Reviews

Kaaka Muttai: Of silly desires and urban poverty

Award-winning films have a troubled reputation amongst the general film audience. These films are brushed aside as ‘high-brow’ and ‘slow’.

Debutant filmmaker M. Manikandan’s Kaaka Muttai backed by Fox Star India, which recently won two National Awards, breaks from these imagined prejudices: Kaaka Muttai is a highly entertaining film, with a spotlight on poverty.



Genre: Drama
Director: M. Manikandan
Cast: Ramesh, Vignesh, Iyshwarya Rajesh
Storyline: Two poor kids want to eat a slice of pizza and confront a society which doesn’t let them have it.


We understand poverty mostly as a statistic: that 827 million Indians live on less than Rs. 20 a day. But, can you fathom how one could crawl through an entire day? Kaaka Muttai is that film, which provides a panoramic view of poverty: where the self-assurance that ‘if you work hard you will succeed in life’ doesn’t make any sense; where people’s homes end, and when they are forced to sleep next to the toilet, only separated by cloth screen; that everyone — kids, young, middle aged and old — have to perform hard labour to scrape through the day; that the politicians speaking the language of emancipation and social justice often exploit the poor for profits; that they cannot escape being marked as ‘slum kids’ or as ‘lower caste’ by the society, and face violence as a part of daily life.

The oppressive nature of poverty and economic exclusion is examined through the eyes of two endearingly smart kids, who simply call themselves, ‘Periya Kaaka Muttai’ and ‘Chinna Kaaka Muttai’.

The entire film is set in motion after the kids, taken in by celebrity endorsement; develop a desire to eat pizza, unquestionably a symbol of capitalism in India, to discuss the problem of urban poverty, social exclusion, economic apartheid and deprivation.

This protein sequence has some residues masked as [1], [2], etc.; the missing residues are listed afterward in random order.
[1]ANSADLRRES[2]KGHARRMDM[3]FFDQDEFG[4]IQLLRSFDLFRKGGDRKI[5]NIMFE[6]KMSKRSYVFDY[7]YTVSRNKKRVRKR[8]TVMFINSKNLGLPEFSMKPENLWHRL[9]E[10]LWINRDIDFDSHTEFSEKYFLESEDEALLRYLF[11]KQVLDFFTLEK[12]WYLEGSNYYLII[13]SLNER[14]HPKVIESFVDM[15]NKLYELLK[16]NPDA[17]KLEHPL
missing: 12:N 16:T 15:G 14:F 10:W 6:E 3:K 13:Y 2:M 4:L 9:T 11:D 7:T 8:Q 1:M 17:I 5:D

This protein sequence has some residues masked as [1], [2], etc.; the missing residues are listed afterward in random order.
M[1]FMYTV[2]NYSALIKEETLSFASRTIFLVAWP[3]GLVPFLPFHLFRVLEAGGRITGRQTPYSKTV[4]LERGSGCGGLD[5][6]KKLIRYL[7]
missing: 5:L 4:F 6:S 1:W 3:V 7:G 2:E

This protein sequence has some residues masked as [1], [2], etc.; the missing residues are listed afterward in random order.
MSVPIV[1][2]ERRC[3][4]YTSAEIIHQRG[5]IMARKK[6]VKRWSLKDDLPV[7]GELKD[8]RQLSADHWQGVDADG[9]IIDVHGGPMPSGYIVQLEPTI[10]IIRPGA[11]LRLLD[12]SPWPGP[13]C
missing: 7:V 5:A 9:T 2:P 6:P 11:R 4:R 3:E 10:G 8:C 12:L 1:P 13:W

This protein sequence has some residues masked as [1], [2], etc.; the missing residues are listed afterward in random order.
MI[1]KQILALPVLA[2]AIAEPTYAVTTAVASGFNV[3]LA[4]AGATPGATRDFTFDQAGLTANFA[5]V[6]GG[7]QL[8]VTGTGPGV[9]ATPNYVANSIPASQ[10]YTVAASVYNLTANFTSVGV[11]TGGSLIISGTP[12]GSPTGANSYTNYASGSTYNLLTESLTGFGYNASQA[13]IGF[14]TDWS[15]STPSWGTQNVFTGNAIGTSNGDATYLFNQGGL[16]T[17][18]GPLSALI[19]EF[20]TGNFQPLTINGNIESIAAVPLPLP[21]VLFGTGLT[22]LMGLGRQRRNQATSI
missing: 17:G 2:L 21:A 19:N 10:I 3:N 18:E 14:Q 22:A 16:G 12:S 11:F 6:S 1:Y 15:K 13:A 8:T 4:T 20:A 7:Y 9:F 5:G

The filmmaker delivers sequence after sequence — filled with nuance and sensitivity — about everything that affects lives of the poor. A number of characters that we enjoyed in Ranjith’s Madras, the exploitative politician, hard-working mother and violence-hating youth are to be found in this film as well.

After the brilliant Kutram Kadithal, directed by Brahma Nathan, another National Award-winning film releasing on June 19, Kaaka Muttai is yet another film that boldly criticises the media for putting profits before people, for the manner in which it reports people living on the margins.

To its credit, it places a rather nuanced criticism that there is no sustained reporting on how economic exclusion could easily lead young people into a vicious circle of crime and violence. Rather, they need to do something so drastic to even get some prominence in media. This stark reality is visually documented with a single sequence where a television reporter and her cameraperson ask the brothers, who are walking on the bridge overseeing the Cooum, to move out of the field of the camera and not block the view, without realising that these two kids are the story that they are chasing.

M. Manikandan’s effort to depict what it means to live in poverty is much-needed in our society. This could well be the story of the small girl, who we have learnt to ignore as she taps on our car window to sell a paint workbook. This is a film, which reminds us that they too are a part of this society and deserve opportunities that so many of us take for granted.

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Printable version | Jan 17, 2021 11:16:55 AM | https://www.thehindu.com/features/cinema/cinema-reviews/kaaka-muttai-of-silly-desires-and-urban-poverty/article7286575.ece

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